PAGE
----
Design and Technology

In Design and Technology at Thomas More, we aim to help and support students to develop a critical understanding of the impact of design and technology on daily life and the wider world. The department provide excellent opportunities for students to develop and apply value judgements of an aesthetic, economic, moral, social, and technical nature both in their own designing and when evaluating the work of others.

At Thomas More we aim to:

  • Enable students to become independent learners and enterprising and innovative designers and engineers.
  • Encourage students to actively contribute to the creativity, culture, wealth and well-being of themselves and their community.
  • Teach students how to take risks to develop skills in becoming more resourceful, innovative, enterprising and capable.
  • Encourage students to explore a range of careers such as Architecture, Engineering, Product Design and the possible avenues to success in the field of design, including routes into further education and apprenticeships.  

Design and Technology at Key Stage 3

Key Stage 3 is delivered through a single lesson twice over two weeks.  This lasts for three half terms after which the students swap with food technology. Teaching is structured to include theory and practical activities to enhance learning; homework projects are given every term which are equivalent to receiving weekly homework. This is to better prepare students for the coursework expectations at GCSE. The subject material is directly relative to the OCR Art & Design Three-Dimensional Design specification to help prepare students for the transition from KS3 to KS4. We focus on using a variety of materials which includes paper, card, wood and plastic.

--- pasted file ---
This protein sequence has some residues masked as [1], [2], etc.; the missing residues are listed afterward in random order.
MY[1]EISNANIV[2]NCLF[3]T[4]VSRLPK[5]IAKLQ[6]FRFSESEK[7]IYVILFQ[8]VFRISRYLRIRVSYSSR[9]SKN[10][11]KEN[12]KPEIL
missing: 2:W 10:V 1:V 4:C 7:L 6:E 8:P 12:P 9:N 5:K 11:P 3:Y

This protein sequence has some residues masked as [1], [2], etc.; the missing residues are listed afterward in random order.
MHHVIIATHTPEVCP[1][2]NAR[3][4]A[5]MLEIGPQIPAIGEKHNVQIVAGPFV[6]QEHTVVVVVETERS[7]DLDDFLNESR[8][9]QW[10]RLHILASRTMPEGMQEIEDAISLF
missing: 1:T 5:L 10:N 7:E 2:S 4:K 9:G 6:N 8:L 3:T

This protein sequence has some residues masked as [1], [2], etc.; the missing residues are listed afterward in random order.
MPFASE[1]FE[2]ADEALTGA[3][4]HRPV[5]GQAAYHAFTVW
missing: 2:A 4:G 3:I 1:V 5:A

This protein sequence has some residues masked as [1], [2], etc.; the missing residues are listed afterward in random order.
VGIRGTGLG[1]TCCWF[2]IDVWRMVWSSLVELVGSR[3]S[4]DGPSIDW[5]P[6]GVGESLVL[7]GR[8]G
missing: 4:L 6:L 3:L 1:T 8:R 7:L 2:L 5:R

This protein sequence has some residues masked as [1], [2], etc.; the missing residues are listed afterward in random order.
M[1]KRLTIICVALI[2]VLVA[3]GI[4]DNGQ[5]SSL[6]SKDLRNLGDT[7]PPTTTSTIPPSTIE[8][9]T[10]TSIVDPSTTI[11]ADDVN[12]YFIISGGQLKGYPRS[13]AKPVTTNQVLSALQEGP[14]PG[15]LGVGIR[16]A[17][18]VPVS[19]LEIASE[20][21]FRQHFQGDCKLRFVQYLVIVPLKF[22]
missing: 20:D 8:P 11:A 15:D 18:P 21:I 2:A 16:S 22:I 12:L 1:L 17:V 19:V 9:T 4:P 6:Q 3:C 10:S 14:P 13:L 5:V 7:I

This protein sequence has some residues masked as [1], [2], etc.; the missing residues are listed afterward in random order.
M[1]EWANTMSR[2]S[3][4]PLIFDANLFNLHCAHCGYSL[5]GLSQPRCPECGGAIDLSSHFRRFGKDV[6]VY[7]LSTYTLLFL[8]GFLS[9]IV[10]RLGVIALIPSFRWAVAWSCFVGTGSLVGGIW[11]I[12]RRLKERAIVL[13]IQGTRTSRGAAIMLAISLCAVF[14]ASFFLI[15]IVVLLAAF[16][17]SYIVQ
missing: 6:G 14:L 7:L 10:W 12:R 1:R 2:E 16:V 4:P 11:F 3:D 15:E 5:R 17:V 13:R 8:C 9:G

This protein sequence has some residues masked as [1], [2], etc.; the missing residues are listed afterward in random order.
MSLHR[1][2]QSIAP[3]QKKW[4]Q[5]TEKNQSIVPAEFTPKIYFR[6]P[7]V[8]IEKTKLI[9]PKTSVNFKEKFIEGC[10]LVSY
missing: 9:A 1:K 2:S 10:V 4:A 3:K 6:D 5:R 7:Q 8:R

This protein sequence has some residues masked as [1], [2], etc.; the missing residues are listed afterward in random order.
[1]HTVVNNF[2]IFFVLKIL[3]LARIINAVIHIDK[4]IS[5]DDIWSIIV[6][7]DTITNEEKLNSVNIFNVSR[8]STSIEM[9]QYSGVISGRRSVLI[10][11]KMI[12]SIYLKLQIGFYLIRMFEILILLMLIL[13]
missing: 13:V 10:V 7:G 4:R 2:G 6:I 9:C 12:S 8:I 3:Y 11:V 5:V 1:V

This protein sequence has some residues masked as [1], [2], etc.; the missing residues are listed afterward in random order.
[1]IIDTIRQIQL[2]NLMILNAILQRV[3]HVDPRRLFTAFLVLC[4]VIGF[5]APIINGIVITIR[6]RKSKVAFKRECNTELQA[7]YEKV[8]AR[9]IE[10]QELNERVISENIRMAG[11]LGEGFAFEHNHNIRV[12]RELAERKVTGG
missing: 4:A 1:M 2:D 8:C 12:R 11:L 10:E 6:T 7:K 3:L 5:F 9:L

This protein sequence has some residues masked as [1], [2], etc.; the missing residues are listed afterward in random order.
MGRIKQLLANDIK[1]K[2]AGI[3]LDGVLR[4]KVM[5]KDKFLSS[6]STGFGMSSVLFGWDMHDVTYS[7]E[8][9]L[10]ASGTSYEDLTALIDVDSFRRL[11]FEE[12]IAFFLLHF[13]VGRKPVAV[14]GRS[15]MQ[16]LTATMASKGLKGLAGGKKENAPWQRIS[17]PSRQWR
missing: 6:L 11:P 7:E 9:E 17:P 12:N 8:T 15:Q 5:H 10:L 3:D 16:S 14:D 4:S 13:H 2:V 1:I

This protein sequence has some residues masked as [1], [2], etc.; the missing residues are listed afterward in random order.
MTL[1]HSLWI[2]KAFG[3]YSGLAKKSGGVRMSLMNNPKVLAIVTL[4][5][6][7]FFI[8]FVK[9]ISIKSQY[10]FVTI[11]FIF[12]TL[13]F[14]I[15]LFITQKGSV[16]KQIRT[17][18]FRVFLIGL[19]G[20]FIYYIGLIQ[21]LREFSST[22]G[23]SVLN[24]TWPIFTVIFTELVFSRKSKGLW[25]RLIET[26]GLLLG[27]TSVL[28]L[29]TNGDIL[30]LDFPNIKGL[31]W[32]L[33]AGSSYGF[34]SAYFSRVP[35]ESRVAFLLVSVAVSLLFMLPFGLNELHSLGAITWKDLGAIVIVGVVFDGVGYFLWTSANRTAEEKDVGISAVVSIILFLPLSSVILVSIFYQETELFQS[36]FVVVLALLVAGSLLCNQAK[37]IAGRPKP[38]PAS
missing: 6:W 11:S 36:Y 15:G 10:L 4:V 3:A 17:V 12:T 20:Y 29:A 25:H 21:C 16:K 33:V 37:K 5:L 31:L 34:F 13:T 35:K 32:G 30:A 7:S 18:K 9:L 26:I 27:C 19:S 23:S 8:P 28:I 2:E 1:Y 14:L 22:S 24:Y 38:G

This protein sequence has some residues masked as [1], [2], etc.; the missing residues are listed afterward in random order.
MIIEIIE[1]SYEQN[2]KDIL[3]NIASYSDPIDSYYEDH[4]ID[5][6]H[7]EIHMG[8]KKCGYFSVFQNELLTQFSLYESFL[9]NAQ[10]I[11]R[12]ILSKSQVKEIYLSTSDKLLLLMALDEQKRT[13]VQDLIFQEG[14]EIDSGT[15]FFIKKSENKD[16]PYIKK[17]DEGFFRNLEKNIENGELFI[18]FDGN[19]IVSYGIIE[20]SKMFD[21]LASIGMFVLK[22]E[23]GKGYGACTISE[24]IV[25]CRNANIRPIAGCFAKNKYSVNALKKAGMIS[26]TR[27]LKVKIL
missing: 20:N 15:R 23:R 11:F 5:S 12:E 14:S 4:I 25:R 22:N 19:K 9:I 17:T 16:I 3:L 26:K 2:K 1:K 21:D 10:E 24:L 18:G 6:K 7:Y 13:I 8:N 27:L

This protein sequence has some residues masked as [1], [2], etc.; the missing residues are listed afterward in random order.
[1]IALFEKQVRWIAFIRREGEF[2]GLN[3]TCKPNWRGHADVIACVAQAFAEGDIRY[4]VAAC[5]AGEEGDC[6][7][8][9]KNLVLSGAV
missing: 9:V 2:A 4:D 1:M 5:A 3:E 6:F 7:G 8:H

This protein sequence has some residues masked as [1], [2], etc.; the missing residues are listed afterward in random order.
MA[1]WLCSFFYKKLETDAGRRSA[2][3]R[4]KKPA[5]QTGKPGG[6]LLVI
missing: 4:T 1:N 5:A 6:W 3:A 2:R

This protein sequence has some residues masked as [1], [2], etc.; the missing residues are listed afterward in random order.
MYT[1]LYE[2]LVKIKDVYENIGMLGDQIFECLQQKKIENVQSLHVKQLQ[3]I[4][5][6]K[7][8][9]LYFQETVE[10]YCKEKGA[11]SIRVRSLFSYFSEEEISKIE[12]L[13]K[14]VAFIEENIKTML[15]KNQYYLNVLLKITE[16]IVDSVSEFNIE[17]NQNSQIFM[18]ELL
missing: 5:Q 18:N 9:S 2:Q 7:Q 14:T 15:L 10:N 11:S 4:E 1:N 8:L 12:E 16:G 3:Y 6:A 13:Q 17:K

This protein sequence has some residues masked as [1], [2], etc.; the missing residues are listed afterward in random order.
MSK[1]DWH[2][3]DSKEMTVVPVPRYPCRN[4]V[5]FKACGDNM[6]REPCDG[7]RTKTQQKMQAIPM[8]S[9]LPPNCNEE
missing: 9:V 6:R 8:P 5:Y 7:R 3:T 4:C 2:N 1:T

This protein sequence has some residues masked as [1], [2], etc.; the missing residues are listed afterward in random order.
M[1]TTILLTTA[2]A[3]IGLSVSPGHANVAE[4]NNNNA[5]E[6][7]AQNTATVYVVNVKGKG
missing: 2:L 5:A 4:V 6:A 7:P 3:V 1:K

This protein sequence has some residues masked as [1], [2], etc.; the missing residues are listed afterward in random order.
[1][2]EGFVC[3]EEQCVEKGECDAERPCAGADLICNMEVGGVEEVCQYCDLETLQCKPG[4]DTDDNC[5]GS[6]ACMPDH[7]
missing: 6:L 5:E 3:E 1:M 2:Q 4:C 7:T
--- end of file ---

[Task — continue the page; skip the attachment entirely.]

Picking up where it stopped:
• Year 7 – Health and Safety, design, make and critical analysis skills.
  • Year 8 – Build upon the skills learnt in year 7 and make a prototype product.

Design and Technology at Key Stage 4

Design and Technology students at GCSE will be studying the OCR Art and Design course Three-Dimensional Design specification from September 2019. The areas of studies taught are Product Design and Architecture.
Students are required to complete two components to be awarded the OCR GCSE (9-1) in Art and Design.

  • Component 1: Non-examination Assessment (NEA) 60% of the GCSE Students produce an electronic portfolio of practical work showing their personal response to a set starting point, brief, scenario or stimulus. The portfolio will include maquettes, prototypes, scale models and illustrated written work.
  • Component 2: The Externally-Set Task is 40% of the GCSE Students respond to one of five themes, each with a range of written and visual starting points and stimuli. Students research, plan and develop ideas for their response to the option they have chosen, which they must then realise within the ten-hour supervised time period.

For further information about the OCR Art and Design course taught at GCSE in the Design Technology department please, refer to the link below:

Department Members
•    Mr J Kearns
•    Mr Migliori (Design and Technology Technician)